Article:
• Some words spelled with -nsy are pronounced with /nzi/, such as pansy, quinsy, tansy. The word teensy seems to be variable: I'm an American, and I've only heard it pronounced with /nsi/, but the OED and Collins indicate that it is pronounced with /nzi/ in British English.

      It might make sense to compare these to words ending in /mzi/ and spelled with -msy, such as clumsy, flimsy, whimsy.

    • For some speakers, certain (but not necessarily all) words starting with trans- such as transit and transition have /nz/.

    • The place-name Kansas is pronounced with /nz/

    • intrinsic is most often pronounced with /nz/, but is sometimes pronounced with /ns/

  • Word-internal -ls-, e.g. in else, pulse, repulsive is almost always pronounced /ls/ with unvoiced /s/. This is different from the pattern for word-final -ls, which is usually pronounced /lz/ (as in eels or steals). Exception: palsy, which has /lz/.

  • Word-internal -rs-, e.g. in persist, verse, is almost always pronounced /rs/* with unvoiced /s/. (Or in a non-rhotic accent, there is no /r/.) This is different from the pattern for word-final -rs, which is usually pronounced /rz/ (as in stars or yours).

    • berserk may be pronounced with /rz/ or with /rs/.

    • The place-name Jersey is pronounced with /rz/

    • ersatz, a recent borrowing from German, is often pronounced with /rz/ as in German.

* Speakers of non-rhotic accents would not pronounce a consonant /r/ in these contexts, but would just use a different value for the preceding vowel, e.g. /vɜːs/, /stɑːz/.

Based on identifying particular suffixes:

  • The ending -sive is usually pronounced /sɪv/ with voiceless /s/, even when there is a vowel letter immediately preceding the letter "s". For example, explosive, invasive, abusive, derisive are all pronounced with /s/. There is at least one known possible exception, but it is optional: divisive (there is also some variation in the pronunciation of the stressed vowel in this word: see the ELU question Differing pronunciations of “divisive”).

  • The ending -osity is always pronounced with voiceless /s/.

"S" as /z/ after one-syllable prefixes ending in fully unstressed vowels

If you include unstressed re-, de-, and pre- as prefixes, then hunter's first rule isn't entirely correct. It is usual for "s" to be pronounced as /z/ when it comes before a vowel and after a fully unstressed version of one of these prefixes. Examples: /z/ is used in resolve, resound, resign, reserve, resume, result, resist, resent; deserve, design, desire, desert; preserve, present, presume, preside.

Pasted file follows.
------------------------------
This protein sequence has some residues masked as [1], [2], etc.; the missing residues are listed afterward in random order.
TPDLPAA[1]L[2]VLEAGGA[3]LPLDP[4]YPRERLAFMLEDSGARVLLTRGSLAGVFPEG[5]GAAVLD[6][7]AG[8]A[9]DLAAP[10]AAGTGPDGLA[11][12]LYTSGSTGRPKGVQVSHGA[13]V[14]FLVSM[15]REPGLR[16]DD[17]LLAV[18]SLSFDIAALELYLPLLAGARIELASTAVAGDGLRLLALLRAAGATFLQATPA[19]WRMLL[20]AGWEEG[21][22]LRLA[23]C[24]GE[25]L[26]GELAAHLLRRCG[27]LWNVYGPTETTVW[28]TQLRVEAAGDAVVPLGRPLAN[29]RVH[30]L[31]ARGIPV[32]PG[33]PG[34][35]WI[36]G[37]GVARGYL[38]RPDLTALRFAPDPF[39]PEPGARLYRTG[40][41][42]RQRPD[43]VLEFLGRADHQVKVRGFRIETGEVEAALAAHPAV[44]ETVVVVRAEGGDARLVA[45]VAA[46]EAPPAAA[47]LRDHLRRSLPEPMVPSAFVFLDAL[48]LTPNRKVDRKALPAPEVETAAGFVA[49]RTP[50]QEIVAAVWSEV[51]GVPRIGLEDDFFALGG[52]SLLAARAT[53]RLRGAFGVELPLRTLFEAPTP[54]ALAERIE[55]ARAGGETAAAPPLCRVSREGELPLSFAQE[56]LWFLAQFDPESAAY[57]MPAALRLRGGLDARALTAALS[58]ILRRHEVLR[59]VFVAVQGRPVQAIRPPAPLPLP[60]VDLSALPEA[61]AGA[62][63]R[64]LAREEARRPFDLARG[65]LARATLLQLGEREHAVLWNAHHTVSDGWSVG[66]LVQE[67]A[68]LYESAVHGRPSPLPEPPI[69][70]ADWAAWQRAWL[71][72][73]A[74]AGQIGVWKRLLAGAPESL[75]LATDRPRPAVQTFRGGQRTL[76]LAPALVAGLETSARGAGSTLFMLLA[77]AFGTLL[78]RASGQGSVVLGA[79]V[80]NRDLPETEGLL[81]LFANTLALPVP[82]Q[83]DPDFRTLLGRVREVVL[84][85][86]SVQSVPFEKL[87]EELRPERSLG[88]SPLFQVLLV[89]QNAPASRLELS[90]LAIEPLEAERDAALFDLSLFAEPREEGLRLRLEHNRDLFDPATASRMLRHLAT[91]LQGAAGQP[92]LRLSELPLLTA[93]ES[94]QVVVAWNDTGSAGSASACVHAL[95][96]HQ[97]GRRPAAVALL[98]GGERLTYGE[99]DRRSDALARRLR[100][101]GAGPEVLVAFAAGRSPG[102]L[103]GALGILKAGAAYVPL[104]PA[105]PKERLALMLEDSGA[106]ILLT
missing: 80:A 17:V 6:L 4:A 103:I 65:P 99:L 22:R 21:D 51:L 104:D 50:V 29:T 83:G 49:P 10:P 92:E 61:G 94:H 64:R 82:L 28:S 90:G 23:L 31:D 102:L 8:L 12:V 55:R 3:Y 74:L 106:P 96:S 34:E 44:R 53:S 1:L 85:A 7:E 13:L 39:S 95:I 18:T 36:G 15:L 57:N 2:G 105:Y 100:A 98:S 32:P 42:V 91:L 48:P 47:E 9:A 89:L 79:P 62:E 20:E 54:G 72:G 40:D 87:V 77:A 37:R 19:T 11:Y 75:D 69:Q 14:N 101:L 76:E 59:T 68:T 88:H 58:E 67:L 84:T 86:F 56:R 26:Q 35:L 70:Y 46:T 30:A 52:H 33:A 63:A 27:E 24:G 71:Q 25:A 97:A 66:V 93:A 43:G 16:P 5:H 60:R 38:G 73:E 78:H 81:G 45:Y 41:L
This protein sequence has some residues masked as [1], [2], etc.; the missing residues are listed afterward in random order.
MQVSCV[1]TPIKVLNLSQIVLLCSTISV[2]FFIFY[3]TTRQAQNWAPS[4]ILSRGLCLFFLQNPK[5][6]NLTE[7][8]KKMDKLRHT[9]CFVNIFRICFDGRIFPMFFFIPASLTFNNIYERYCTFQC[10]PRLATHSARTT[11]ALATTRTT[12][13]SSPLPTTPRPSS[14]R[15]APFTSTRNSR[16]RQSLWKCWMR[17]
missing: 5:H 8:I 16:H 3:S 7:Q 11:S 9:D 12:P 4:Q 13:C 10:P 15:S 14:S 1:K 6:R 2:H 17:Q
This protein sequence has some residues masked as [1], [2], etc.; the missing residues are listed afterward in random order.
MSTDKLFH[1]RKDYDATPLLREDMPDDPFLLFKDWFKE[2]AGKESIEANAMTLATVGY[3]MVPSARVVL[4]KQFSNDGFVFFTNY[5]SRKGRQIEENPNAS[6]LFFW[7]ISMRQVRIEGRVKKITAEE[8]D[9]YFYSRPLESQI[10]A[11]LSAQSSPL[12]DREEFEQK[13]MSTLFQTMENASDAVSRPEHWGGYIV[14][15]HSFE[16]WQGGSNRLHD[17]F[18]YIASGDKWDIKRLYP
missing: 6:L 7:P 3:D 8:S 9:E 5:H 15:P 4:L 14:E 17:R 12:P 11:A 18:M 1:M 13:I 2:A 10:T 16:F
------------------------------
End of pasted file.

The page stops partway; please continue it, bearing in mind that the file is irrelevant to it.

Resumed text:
When these prefixes have any stress (and in newly-formed words, they do tend to have at least secondary stress) then a following "s" is pronounced as voiceless /s/. Examples: /s/ is used in resale, reset, reseat, reseal, resupply, resell; desalt; preset, presell, presoak.

"S" pronounced as a postalveolar consonant

Also, when "s" comes before a letter like "i", "u" or "e", it may represent a postalveolar consonant like /ʃ/ or /ʒ/ because of historical palatalization. Usually, the rules for /ʃ/ vs. /ʒ/ parallel the rules for /s/ vs. /z/, but in a few cases they differ. For example, words spelled with -rsion are usually pronounced with a postalveolar fricative, and in American English they are often pronounced with voiced /ʒ/ in contradiction to the general rule for "rs". (E.g. "immerse" and "immersive" have /rs/, but "immersion" has /rʒ/ for me; I also have /rʒ/ in "Persia(n)". But for some reason, only /rʃ/ is possible for me in "torsion".)

Note that variability between /ʃ/ or /ʒ/ in words spelled with the letter "s" (and sometimes "ss") is fairly common in other contexts too, not just after /r/: e.g. "fission" and "Asia". Usually, the /ʒ/ variant is more common in American English, and the /ʃ/ variant is more common in British English.

I can't think of any word where "c" is pronounced /z/ in a modern accent, but "ti" is usually pronounced /ʒ/ in the word "equation".

  • 1
    Paralleling "chasm", "Bosnia", "Fresno" and "Disney" are also pronounced with a /z/
    – isaacg
    Jul 12, 2018 at 20:12

Actually, when the letter "s" appears between two vowels, the letter "s" is usually (but not always) pronounced as a /z/.

Some examples include: reason, busy, result, reserve, and laser

There is one problem. For example, a "closer", which is a pitcher from the bullpen, has a /z/ sound.

"Closer", the comparative form of the adjective "close", has an /s/ sound.